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   Chapter 13 No.13

The Slave of Silence By Fred M. White Characters: 11725

Updated: 2017-12-01 00:04

Berrington's exclamation of surprise was not lost upon Inspector Field. He stood obviously waiting for the gallant officer to say something. As there was a somewhat long pause, the inspector took up the parable for himself.

"In a great many cases that come under our hands, so many give us a chance," he said. "We allow something for luck. More than once in looking up one business I have come across a burning clue of another."

"What is the meaning of all this philosophy, Mr. Field?" Berrington asked.

"Well, I think it is pretty obvious, if you care to see it. We are engaged, just for the present, on looking for a private hansom, painted black, in which is seated a lame gentleman. The rest of our investigation does not matter just now, because we have beyond doubt actually traced the parties who conveyed the body of Sir Charles from the hotel. When the lame gentleman is spoken of you say something about No. 100, Audley Place. It is quite obvious that you know something of the man, or at any rate you think you do. May I point out that it is your duty to help us if you can."

Berrington looked uncomfortable. As a matter of fact he had made up his mind to say nothing as to Audley Place.

"There are several Audley Places in the Directory," Field went on. "I am sure you would not put us to the trouble of looking them all up, sir. Tell me all you know. Anything that you may say will be treated as confidential."

"I quite see your reasoning," Berrington replied. "Let me tell you that I should have said nothing-for the present, at any rate-had I not betrayed myself. Look here, Field, I might just as well inform you that we are treading on very delicate ground here. As soon as I begin to speak, Sir Charles's daughter comes into the business."

"You mean Miss Darryll-Mrs. Richford, I should say. How, Colonel?"

"Because I am quite sure that she knows something of the matter. In the first place you must understand that the marriage was the reverse of a love match. Sir Charles's affairs were in anything but a prosperous condition at the time of his death."

"In fact he was on the point of being arrested in connection with a certain company," Field said coolly. "I got that information from the City Police. It was a mere piece of gossip, but I did not identify it as in any way connected with the subsequent tragedy."

"Well, I should not be surprised to hear that it had an important bearing on the mystery. As far as I could judge after the wedding there was a quarrel between Mr. and Mrs. Richford--"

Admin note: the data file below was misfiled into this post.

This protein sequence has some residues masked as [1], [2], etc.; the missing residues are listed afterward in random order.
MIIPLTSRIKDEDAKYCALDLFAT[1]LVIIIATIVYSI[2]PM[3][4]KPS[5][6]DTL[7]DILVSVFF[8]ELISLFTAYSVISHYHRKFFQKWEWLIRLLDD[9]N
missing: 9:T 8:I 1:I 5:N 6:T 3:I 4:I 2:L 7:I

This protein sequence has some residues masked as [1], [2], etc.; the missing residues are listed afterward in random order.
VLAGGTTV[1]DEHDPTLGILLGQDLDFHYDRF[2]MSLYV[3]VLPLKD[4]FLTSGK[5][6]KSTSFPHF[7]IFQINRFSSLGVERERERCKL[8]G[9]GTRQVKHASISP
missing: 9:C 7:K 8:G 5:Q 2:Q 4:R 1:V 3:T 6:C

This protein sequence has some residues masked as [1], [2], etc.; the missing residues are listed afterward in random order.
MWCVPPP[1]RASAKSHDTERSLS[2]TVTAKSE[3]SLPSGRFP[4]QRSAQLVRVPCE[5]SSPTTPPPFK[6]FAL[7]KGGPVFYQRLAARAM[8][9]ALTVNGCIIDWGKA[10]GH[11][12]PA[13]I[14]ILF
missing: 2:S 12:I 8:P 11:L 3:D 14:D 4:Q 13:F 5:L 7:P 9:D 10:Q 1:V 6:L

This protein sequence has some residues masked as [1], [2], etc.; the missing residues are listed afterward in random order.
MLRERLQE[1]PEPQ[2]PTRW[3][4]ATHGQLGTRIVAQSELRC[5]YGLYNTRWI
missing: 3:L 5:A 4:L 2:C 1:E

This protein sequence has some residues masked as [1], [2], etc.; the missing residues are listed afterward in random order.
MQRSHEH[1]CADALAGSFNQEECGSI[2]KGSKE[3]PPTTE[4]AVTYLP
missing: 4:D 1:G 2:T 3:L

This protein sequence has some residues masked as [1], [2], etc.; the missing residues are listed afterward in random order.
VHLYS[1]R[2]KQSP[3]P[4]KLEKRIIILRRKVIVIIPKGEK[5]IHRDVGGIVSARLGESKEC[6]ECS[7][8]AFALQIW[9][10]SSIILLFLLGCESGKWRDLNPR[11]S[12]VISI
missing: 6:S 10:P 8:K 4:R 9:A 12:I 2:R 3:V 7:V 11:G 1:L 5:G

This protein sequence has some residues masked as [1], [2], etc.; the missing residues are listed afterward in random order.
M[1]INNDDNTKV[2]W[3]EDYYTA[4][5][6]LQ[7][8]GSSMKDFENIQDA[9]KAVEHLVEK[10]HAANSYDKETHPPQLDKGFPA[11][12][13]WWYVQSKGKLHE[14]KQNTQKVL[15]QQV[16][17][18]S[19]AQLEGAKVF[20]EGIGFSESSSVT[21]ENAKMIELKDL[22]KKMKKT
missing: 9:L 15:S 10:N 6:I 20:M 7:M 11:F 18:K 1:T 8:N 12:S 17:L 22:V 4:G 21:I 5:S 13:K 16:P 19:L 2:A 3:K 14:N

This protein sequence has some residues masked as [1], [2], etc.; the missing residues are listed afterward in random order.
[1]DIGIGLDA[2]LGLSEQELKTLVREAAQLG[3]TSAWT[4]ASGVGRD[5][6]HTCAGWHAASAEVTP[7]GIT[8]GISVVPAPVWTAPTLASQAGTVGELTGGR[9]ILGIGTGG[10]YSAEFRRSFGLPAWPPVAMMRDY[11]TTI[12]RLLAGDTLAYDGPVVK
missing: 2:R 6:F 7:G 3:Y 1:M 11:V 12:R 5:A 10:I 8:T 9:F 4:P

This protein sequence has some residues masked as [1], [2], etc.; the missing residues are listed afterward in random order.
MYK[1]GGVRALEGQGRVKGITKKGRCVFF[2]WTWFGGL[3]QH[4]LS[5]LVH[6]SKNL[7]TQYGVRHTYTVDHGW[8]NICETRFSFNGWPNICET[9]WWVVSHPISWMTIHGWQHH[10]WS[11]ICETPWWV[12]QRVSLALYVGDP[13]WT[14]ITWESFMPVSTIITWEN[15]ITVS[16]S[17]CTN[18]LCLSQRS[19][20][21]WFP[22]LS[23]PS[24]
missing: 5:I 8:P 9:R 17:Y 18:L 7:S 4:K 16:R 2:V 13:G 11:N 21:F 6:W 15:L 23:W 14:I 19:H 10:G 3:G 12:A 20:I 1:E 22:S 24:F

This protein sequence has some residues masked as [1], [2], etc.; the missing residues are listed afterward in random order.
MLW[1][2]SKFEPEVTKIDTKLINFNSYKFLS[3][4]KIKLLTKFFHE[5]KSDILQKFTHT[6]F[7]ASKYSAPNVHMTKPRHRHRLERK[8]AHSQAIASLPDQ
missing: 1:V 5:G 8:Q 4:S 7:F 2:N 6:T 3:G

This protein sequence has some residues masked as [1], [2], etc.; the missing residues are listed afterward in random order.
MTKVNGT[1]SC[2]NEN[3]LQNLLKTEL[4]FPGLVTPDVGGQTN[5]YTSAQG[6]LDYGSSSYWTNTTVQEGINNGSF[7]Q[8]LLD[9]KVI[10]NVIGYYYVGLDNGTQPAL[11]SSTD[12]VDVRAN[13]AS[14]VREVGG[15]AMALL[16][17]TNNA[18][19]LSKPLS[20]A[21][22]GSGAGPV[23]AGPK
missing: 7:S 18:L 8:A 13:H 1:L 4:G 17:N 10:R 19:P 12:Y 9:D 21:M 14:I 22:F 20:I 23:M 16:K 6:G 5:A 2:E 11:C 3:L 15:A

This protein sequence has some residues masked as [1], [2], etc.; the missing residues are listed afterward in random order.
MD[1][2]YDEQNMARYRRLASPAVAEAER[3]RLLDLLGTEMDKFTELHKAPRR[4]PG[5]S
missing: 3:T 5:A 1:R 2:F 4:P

"Ah!" Field exclaimed. His face was shrewd and eager. "Can you tell me what about?"

"Indeed, I cannot. I cannot even guess. But I can't see what that has to do with it."

"Can't you indeed, sir?" Field asked drily. "Mrs. Richford shall tell me herself, presently. But we are getting no nearer to the lame gentleman in Audley Place."

"Oh, yes we are. Let us admit that quarrel. I am certain of it because yesterday Mr. Richford had luncheon at the same table as myself. He ordered a steak and potatoes. When it came, he asked the waiter who had been putting salt on his plate. Sure enough there was salt on the plate and in the shape of a bullet. Directly Richford saw that, his whole aspect changed. He was like one beside himself with terror. He did not know that I was watching him, he knew nothing beyond the horror of the moment."

"You mean that shaped salt had some hidden meaning, sir?" Field asked.

"I am certain of it. Now don't run your head up against the idea that you are on the track of some political society, or that Anarchism has anything to do with it. It so happens that I have seen that salt sign before in India under strange circumstances that we need not go into at the present moment. The man who pointed it out to me disappeared and was never heard of again. The sign was in his own plate at dinner. A little later I was enabled to get to the bottom of the whole thing; the story shall be told you in due course.

"Well, I wanted to see what Mr. Richford would do next. Was the sign an imperative one or not? Evidently it was, for he got up, finished his brandy, and left the table without having had a single mouthful of food. Under ordinary conditions I should have taken no action, but you see Mrs. Richford is a great friend of mine, and I was anxious to see how far her husband was in with these people. To make a long story short, I followed Richford's cab and traced him to No. 100, Audley Place, which is somewhat at the back of Wandsworth Common. There I was so fortunate as to find a policeman who had been in my regiment, and he gave me all the information he could as to the inhabitants of the house. The gist of that information was that the owner of the house was a lame gentleman who sometimes went out in a bath chair. Now you do see why I cried out when the cabman finished his story to-day?"

Field nodded thoughtfully. He saw perfectly well. For a little time he was silent, piecing the puzzle together. On the whole he was more than satisfied with the morning's work.

"I see," he said at length. "The lame gentleman, of course, sent the message to Mr. Richford. Within a few hours the body of Sir Charles disappears. Why, then, was this message sent? So that the lame man could get posted in all his facts with a view to stealing the body. In other words, Mrs. Richford's husband was a party to that daring crime. Why that body was fetched away we cannot inquire into, at present. What I want to know, and what I must know, is what Mrs. Richford and her husband quarrelled about."

Berrington winced. He had no pleasant vision of Beatrice being cross-examined by this sharp, shrewd policeman. And yet the thing was inevitable. Field's eyes asked a question.